The People of Sri Lanka Have Spoken
Revolution without violence
History is being made in Sri Lanka even as one writes. People's history. A lesson in 'revolutions' where not a gun was fired, and masses of people without a leader were able to topple a government within minutes of determined action.
It is fascinating. And all political observers are glued to every possible source of visuals coming out from Colombo. The first signs were of just swarms of people marching quietly to the Presidential palace. And passing by barricades and the security without even looking their way. Barriers fell, security men walked backwards, as the look on every face sent out the message: you can't stop us so move back. They did not stop until they were inside Gotbaya Rajapaksa's huge estate and then they relaxed.
Some jumped into the pool, others lay down on the beds, many others watched themselves and their protest on giant television screens, others sat on the dining table, or reclined on the sofas and plush chairs. There was tension in the air for a while but when it became clear that Gotbaya had fled, that there was going to be no reprisal from the state, the doors were opened to the families. Women and children arrived, posing for selfies with road side vendors rushing to the Presidential House to sell the local food. What was a tense take over became a people's carnival by last evening.
The protestors found important documents and cash worth millions. They quietly handed it over to a court. They did not loot or destroy, they were not violent, they were just clear about their goal and determined to get Sri Lanka back to better days. That they are angry is very evident. Angry with the entire Rajapaksa family, a sentiment expressed not through violence but targeted action.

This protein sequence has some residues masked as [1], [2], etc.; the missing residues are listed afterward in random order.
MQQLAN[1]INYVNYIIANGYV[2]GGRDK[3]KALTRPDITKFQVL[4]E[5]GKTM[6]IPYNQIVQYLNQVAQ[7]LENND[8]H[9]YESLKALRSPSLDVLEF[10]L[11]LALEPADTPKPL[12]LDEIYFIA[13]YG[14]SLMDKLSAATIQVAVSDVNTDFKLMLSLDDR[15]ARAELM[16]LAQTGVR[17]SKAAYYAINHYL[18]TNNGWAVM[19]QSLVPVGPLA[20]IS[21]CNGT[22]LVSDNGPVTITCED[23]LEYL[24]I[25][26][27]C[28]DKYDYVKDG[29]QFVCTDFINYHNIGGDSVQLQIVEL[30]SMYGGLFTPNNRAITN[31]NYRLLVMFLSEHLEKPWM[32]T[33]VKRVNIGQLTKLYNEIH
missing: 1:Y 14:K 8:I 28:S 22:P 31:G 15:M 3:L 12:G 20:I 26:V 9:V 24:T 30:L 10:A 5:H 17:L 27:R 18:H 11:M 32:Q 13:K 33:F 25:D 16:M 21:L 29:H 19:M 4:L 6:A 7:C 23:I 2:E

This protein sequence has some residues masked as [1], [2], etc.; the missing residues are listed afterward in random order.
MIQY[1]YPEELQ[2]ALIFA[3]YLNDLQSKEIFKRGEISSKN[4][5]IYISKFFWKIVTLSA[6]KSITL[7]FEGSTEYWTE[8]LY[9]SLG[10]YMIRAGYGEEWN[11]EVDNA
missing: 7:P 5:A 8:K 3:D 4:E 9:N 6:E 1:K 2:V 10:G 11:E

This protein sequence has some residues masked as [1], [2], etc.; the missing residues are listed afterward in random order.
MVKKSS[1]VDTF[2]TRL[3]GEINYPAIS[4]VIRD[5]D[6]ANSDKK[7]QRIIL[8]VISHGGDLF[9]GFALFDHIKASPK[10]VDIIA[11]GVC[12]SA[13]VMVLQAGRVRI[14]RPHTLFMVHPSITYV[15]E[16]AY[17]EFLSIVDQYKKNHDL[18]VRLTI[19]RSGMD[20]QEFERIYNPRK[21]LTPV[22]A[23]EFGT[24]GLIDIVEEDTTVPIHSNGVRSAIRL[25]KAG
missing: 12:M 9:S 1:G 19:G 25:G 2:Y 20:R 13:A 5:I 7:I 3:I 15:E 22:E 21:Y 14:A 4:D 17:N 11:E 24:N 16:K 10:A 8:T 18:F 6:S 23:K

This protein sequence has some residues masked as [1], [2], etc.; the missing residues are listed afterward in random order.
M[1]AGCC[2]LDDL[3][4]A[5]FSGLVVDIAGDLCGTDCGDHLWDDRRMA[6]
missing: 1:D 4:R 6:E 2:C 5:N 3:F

Gotbaya Rajapaksa promised to quit and clear the way to a "peaceful transition of power" but despite making four attempts to fly to Dubai, as per media reports, was unable to do so because the airport staff refused to stamp his passport, insisting he go through the routine that is in place for ordinary travellers. Rajapaksa found that difficult to do, fearful that passengers would attack him. The president and his wife spent the night at a military base near the international airport. Their whereabouts at this point in time are unknown.
His youngest brother Basil who had resigned earlier this year as the finance minister also was unable to board his flight. When he tried to use the paid concierge service the staff said they would withdraw from the service. Passengers boarding the same flight are also said to have protested against him being on the same airplane. Quiet and dignified but all — from government servants to the richer Sri Lankan travellers —extending full support to the masses and the 'revolution'.
Interestingly the efforts by the Rajapaksa's to foment internal divisions have failed, although of course Sri Lanka has paid a major price for it all. Buddhist nationalism, anti-Tamil violence, anti-Muslim discrimination has all been swept away by hunger and scarcity. All classes and communities were seen by local observers at the protests, holding hands, and raising a united voice for rights.
Meanwhile the people continue the struggle. They remain in the Presidential palace. They have made it clear they will not budge until the transition to the new all party government is complete. And it is clear, of course, or should be to everyone in power that they will need to come up with a blueprint and a time frame to restore the economy. The island is without oil, in deep debt, and by the admission of the Rajapaksa regime 'bankrupt'.
The People of Sri Lanka have spoken.
Cover Photograph Dinuka Liyanawatte/Reuters]